Lewis Hamilton believes that his looming engine penalty later this year will hand Mercedes team-mate and title rival Nico Rosberg a “free race.” Hamilton has used his maximum number of spare turbochargers and MGU-H systems, with Austria last month marking his last ‘free’ change. Any further spares will incur a 10-place grid penalty. “If Nico continues to qualify well and at least one race I’m going to start from the pitlane or at the back, he has a free race ahead,” said Hamilton. “I definitely don’t feel it’s all even. If we had the same amount of engines then right now I could be like that but that’s not the case.”
Chris Amon, who died last week aged 73, was one of the greatest drivers never to win a world championship Formula 1 grand prix.
The New Zealander scored 11 podiums from his 96 starts and won the 1966 Le Mans 24 Hours, sharing a Ford GT40 Mk2 with Bruce Mclaren.
Having impressed during the 1962-63 Tasman Series (essentially a winter world championship), Amon attracted the attention of F1 team boss Reg Parnell. He subsequently made his F1 debut with a Parnell Lola during 1963 at the age of 19.
Amon’s biggest success came in 1966 at Le Mans, after the controversial finish in which Mclaren took victory in a formation finish with the sister machine of Ken Miles/ Denny Hulme. Amon then signed for Ferrari.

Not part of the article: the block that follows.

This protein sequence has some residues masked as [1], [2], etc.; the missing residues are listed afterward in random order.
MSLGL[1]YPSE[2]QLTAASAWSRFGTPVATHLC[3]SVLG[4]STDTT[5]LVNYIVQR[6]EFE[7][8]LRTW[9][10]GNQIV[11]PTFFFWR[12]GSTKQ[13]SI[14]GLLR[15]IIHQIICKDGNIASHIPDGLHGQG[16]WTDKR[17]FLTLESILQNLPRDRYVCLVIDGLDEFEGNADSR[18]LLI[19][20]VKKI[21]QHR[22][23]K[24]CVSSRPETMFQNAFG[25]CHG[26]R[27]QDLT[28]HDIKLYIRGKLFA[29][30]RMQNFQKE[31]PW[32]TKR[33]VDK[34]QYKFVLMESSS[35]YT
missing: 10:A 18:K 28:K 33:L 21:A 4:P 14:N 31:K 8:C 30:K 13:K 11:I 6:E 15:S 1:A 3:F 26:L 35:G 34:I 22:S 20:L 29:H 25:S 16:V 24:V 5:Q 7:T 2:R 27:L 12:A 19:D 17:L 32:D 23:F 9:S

Amon helped the Italian team to the world sportscar championship with wins in the Daytona 24 Hours and Monza 1000km, and became F1 team leader after the death of Lorenzo Bandini.
Over the next three years he scored six podiums and three poles, but that sells his efforts short. He should have won several races, including the 1968 Spanish Grand Prix. Having qualified his 312 on pole, Amon was leading when a fuel pump failure put him out.
That was typical of his frustrations at Ferrari, despite winning the 1969 Tasman series, and he decided to leave, joining the new March team for 1970. He won a non-championship F1 race, defeating Jackie Stewart’s similar car in the International Trophy at Silverstone, but two second places were as close as he got to a world championship victory.
Amon joined Matra for 1971 and was again a contender, particularly when the MS120D arrived. He was dominating the 1972 French GP when he suffered a puncture. He considered his recovery to third, with fastest lap, as his finest drive.
Thereafter, outings for Tecno, Tyrrell, BRM and his own disastrous Amon operation yielded little. He showed flashes of form for the underfunded Ensign squad in 1976 before finally retiring.
Amon returned to his family farm in New Zealand, though he retained connections to the sport. He helped redesign the Taupo circuit, supported Toyota’s TRS single-seater championship, and was an occasional star at historic events.